There is no ‘bad’ genre in cinema or literature or music I believe. There are just good films and bad films, good books and bad books, good pieces of music and bad pieces of music. So, saying that with ‘El secreto de sus ojos’ the Academy gave this year the Oscar prize for the best foreign language movie to a telenovela (soap opera) – a genre so popular all over the world which has a special flavor in South America and especially in Argentina – should not by any means be taken as an insult.


The story line of Juan Jose Campanella’s film crosses a quarter of a century which for Argentina meant huge convulsions and transformation from the populist demagogy of the rule of the Perons in the 70s, through the brutal military right wing dictatorship  at the end of that decade and the beginning of the 80s, until the full restoration of the democracy by the end of the century. It is a complex story, involving a brutal rape and murder which is being investigated by a criminal judge which tries to bring justice at all means, in a system that seems to be corrupt and incapacitated whatever the political system of the day. he story of passion allows the authors to make a deep and convincing reflection about the relativity of justice when faced with political and human weakness. However, beyond the satisfying thriller story it is the unconsumed love story between the investigator Benjamin Esposito and his superior, judge Irene Menendez Hastings that eventually takes over. This apparently impossible love, because of professional and social circumstances, gives the whole film an air of melancholy, and Soledad Vilamil as the judge is a fascinating screen presence, of an ageless and noble beauty that reminded that shines through the whole duration of the film and gives it the deserved title. Her partner Ricardo Darin seems a little too restrained, it is exactly the passion that never changes in a man which is once referred in a key scene that seems to lack to the actor.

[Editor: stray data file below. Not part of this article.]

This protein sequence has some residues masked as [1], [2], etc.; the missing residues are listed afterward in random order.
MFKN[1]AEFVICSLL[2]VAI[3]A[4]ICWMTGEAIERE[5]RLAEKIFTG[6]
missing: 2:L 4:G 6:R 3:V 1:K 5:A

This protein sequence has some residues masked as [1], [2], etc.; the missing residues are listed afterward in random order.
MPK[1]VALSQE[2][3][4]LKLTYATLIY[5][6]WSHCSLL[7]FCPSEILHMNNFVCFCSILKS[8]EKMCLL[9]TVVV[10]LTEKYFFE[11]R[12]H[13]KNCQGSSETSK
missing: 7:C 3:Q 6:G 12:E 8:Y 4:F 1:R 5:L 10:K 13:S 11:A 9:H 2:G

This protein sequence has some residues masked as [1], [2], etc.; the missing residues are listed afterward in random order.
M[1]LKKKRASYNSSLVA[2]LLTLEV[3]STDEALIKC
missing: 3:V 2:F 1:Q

(video source rmflorencia)

Many of the elements remind indeed the telenovelas – the development of the action, the parallel threads, the romantic tone. There are however some differences, some in favor of the movie, other against it. There is no violin sentimental music score. There are moments of great quality in the scenes of the 70s representing bars or house interiors or the stadium, the viewer can not only visualize, but also hear, feel and the smell the period. Beyond the principal actress there is at least one more exquisite supporting performance of Guillermo Francella as Pablo Sandoval, the drunken, pathetic, and eventually heroic partner of Benjamin. Yet there is not enough time to develop all the subjects. The film at 127 minutes is too short for all threads to develop completely, the authors seem to have intended to say too much and had not enough time and space to extend, ans the result is that the dictatorship period seems to be treated in a quite superficial manner, and the story has two endings – one for the thriller and justice story, the other for the romantic thread, which do not really come together.

‘El secreto de sus ojos’ is not a bad film, quite the contrary. Having however seen two other of the films that competed for the Oscar this year, Haneke’s Das weisse band and the Israeli Ajami – I personally would not have been surprised at all if any of these two had won and not this one.